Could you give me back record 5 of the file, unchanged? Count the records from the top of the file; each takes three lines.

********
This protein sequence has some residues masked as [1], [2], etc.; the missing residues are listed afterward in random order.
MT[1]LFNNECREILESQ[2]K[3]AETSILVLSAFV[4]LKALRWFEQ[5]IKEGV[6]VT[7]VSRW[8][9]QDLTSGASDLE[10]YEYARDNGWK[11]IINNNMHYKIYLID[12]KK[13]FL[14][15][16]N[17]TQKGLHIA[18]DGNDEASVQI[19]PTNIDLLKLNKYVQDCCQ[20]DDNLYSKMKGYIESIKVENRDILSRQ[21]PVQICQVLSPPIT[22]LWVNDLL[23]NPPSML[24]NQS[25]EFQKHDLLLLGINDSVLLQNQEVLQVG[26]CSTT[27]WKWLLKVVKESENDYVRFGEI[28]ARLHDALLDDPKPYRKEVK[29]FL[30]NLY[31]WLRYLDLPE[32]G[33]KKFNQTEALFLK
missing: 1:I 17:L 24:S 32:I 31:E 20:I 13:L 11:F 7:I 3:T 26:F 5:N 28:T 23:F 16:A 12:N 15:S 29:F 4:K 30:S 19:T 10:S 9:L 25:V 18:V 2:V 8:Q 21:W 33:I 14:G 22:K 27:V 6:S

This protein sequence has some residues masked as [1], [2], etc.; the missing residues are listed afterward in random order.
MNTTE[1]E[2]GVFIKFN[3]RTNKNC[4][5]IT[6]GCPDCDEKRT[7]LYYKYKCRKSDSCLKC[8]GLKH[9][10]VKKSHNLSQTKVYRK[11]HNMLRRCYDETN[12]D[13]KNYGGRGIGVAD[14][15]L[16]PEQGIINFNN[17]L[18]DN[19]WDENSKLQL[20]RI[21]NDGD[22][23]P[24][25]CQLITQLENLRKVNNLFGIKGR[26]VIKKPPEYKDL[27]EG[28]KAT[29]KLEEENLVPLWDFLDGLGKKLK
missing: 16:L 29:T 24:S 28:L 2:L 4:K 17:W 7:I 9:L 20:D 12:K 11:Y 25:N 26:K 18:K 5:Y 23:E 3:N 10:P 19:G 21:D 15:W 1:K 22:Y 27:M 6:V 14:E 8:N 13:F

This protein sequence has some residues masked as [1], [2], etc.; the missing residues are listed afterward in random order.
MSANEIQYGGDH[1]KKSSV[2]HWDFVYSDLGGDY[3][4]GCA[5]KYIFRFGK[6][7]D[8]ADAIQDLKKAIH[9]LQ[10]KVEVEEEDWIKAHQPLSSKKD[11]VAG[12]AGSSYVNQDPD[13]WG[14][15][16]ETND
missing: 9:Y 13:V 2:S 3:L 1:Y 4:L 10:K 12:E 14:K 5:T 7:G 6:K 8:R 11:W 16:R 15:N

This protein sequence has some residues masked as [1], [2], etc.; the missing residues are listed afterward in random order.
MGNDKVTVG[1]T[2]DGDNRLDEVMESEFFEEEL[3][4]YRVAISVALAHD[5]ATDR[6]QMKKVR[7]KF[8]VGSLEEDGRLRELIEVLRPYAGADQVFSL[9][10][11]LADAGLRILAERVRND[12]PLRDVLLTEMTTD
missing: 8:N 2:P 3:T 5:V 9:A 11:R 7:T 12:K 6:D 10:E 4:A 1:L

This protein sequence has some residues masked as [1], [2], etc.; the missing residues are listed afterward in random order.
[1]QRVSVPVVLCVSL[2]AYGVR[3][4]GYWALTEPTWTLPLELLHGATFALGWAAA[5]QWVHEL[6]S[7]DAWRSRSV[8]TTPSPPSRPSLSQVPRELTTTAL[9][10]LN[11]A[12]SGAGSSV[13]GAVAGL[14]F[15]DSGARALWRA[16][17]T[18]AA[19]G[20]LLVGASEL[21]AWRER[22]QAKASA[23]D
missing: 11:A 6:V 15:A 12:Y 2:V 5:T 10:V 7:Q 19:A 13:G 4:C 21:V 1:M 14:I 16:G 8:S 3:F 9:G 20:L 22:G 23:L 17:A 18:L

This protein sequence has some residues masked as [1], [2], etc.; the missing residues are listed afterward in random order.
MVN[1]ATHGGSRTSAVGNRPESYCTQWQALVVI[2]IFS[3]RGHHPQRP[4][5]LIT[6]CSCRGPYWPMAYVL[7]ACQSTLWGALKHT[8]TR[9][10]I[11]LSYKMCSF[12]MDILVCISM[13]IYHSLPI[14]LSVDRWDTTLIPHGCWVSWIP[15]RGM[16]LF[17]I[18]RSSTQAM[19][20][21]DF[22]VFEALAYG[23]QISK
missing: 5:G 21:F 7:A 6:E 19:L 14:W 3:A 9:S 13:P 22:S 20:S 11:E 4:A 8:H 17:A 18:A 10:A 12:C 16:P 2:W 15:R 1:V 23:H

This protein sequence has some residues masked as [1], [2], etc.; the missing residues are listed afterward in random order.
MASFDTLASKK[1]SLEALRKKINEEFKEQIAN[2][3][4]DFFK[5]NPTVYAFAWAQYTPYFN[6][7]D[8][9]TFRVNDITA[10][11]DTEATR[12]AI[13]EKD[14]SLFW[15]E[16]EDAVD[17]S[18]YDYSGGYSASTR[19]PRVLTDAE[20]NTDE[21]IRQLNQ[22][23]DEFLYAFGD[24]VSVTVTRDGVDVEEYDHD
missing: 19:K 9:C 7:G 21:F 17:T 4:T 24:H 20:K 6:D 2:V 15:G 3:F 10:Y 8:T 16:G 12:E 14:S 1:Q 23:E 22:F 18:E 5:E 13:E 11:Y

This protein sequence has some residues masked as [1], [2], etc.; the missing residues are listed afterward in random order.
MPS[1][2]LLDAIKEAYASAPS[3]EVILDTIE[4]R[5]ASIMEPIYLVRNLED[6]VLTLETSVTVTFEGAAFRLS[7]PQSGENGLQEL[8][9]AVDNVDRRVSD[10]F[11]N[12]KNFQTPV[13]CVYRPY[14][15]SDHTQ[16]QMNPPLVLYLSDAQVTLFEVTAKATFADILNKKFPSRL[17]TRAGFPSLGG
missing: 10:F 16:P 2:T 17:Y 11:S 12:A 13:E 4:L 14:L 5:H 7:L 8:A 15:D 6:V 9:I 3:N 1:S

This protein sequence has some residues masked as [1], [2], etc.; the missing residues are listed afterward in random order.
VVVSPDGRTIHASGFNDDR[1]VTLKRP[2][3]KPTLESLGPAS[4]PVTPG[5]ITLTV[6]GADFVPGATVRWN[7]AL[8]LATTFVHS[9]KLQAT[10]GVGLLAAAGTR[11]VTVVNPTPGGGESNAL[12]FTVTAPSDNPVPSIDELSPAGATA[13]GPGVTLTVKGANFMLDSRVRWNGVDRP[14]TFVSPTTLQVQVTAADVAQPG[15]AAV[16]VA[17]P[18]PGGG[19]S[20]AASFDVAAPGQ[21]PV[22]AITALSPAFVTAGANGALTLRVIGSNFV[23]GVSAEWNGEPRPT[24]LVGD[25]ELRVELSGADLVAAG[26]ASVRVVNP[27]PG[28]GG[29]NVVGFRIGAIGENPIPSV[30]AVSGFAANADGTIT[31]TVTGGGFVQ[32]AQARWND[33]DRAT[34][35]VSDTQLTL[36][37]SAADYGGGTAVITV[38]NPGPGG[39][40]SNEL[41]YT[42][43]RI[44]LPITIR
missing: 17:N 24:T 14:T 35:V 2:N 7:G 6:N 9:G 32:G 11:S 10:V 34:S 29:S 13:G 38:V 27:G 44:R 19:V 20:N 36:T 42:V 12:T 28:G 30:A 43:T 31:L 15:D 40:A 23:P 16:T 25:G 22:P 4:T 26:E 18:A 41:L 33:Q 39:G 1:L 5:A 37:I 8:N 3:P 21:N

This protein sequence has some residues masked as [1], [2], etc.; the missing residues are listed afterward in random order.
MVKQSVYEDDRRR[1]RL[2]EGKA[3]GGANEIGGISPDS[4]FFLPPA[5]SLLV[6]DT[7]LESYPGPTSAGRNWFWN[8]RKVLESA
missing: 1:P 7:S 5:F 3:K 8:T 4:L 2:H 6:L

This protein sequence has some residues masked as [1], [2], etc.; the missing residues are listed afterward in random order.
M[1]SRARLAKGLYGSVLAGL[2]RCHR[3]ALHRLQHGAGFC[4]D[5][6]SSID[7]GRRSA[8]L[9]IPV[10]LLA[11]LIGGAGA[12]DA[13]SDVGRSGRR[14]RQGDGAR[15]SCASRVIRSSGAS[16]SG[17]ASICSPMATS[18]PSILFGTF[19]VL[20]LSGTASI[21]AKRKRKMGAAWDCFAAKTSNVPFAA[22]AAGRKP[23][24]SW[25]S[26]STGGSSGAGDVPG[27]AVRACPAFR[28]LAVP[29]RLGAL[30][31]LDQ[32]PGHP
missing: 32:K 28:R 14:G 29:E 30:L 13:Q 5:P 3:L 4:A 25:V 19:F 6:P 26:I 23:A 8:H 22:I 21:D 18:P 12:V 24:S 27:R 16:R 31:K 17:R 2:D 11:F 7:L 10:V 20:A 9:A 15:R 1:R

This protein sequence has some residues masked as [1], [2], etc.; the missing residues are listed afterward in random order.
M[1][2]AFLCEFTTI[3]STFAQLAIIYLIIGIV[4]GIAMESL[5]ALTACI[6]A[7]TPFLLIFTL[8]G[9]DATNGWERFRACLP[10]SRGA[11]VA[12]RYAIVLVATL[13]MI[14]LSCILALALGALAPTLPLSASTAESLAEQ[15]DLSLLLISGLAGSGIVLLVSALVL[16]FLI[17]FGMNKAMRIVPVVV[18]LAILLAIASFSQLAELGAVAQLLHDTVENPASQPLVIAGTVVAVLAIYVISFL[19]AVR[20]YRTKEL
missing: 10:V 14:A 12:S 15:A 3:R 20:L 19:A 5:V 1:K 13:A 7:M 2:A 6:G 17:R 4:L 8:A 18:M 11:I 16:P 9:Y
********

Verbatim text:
This protein sequence has some residues masked as [1], [2], etc.; the missing residues are listed afterward in random order.
[1]QRVSVPVVLCVSL[2]AYGVR[3][4]GYWALTEPTWTLPLELLHGATFALGWAAA[5]QWVHEL[6]S[7]DAWRSRSV[8]TTPSPPSRPSLSQVPRELTTTAL[9][10]LN[11]A[12]SGAGSSV[13]GAVAGL[14]F[15]DSGARALWRA[16][17]T[18]AA[19]G[20]LLVGASEL[21]AWRER[22]QAKASA[23]D
missing: 11:A 6:V 15:A 12:Y 2:V 5:T 10:V 7:Q 19:A 13:G 4:C 21:V 1:M 14:I 16:G 8:S 3:F 9:G 20:L 22:G 23:L 17:A 18:L